The anticipated pain related to the immediate postoperative period following spine surgery is among the greatest concerns expressed by patients. At NewYork-Presbyterian/
“There are other issues and obstacles that patients have to deal with when they undergo spine surgery, but the acute experience of postoperative pain is often what they fear most,” says Dr. Joiner. “Fear of pain is one of the major barriers that patients must overcome before going ahead with any procedure to treat an issue with their spine – even if, ironically, surgery is ultimately necessary to relieve their chronic pain.”
In his own clinical practice, Dr. Mandigo, who has been performing spine surgery for more than two decades, sought to address the problem of pain control in the perioperative period by developing the x-ray-guided dorsal ramus block (XDRB), a local anesthetic injection that could be delivered by spine surgeons immediately prior to lumbosacral spine surgery.
“The goal of this block was two-fold,” says Dr. Joiner. “First, we want to reduce patient’s experience of postoperative pain. And second, if we can find other ways to manage postoperative pain, then we do not have to rely as much on opioid medications. Although surgeon-delivered blocks have been successfully used in joint replacement surgery and other non-spine orthopedic procedures, the use of nerve blocks within spine surgery remains less common.”
“Orthopedic subspecialists who focus on joints, for example—in collaboration with anesthesiologists—have done a great job of integrating nerve blocks into their practice, but the approach in spine surgery has only recently been explored,” continues Dr. Joiner. “While there have been a number of studies of ultrasound-guided nerve blocks for lumbar spine surgery,” he explains, “these types of spine blocks require a specialized anesthesiology to perform an additional procedure with additional equipment prior to surgery. What is unique to our neurosurgical spine practice at Columbia is that XDRB was developed within our own operating room workflow and existing protocols. We as spine surgeons are able to place our nerve blocks using the same x-ray equipment that we use to localize the operative level within the spine, which must be done for every spine surgery we do. This approach represents a seamless integration of a nerve block into our operative workflow. Furthermore, it complements our existing pain management strategies well, including multimodality pain medications such as Tylenol, gabapentin, muscle relaxants, and opioid medication.”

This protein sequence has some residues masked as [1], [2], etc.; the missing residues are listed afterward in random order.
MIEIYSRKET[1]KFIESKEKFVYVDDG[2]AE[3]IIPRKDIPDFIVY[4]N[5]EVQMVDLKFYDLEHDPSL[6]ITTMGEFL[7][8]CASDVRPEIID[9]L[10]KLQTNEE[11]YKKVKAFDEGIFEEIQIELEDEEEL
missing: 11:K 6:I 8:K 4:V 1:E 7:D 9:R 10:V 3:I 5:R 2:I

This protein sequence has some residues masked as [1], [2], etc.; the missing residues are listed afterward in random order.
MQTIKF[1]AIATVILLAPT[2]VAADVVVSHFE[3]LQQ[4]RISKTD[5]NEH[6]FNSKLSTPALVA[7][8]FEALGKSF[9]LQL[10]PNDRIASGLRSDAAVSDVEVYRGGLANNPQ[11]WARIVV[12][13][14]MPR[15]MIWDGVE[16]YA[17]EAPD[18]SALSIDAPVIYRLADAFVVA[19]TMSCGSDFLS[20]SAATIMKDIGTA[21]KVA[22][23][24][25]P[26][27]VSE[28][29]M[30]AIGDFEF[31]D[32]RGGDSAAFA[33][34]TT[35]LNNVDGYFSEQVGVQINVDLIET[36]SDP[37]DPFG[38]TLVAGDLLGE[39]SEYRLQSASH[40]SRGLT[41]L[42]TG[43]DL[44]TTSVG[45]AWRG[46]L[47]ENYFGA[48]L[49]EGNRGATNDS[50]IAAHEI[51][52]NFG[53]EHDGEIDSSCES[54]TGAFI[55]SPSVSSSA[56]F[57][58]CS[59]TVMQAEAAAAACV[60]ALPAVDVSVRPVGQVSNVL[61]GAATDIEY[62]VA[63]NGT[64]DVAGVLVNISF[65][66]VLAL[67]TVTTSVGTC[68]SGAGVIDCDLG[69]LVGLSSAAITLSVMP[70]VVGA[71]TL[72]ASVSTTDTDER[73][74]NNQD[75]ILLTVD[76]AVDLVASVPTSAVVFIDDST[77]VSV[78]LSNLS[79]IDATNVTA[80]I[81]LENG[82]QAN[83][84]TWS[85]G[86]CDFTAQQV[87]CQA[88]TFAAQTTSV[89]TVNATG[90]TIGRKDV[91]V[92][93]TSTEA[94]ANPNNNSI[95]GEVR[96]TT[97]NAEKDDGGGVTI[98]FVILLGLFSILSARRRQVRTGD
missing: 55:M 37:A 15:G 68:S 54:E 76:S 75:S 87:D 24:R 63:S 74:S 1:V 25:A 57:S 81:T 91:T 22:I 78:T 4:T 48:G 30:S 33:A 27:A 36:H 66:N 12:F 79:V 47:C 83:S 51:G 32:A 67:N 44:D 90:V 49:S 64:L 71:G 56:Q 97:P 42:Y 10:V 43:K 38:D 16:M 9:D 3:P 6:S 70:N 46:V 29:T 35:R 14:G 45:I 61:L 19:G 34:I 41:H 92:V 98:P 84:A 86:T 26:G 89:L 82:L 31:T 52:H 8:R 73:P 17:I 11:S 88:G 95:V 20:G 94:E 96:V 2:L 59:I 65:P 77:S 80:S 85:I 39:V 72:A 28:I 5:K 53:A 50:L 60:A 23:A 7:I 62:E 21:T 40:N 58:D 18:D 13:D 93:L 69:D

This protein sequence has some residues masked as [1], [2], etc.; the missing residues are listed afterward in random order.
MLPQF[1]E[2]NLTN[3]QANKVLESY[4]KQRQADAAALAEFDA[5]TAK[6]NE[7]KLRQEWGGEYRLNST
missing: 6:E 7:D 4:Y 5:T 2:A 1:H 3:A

The radiography-guided bupivacaine injections target the dorsal rami of spinal nerves. “We insert a spinal needle just lateral to the midline, essentially where the transverse process meets the facet joint, and inject the bupivacaine into that region at multiple levels so that multiple levels of the spine are blocked,” explains Dr. Joiner. “This technique is adapted from outpatient pain management interventions such as facet joint blocks that are integral to conservative management strategies for lower back pain; however, they’ve never been used in the operating room in any formal way to reduce postoperative pain. The XDRB procedure, which takes an average of six minutes, is performed by the spine surgeon just before the incision.”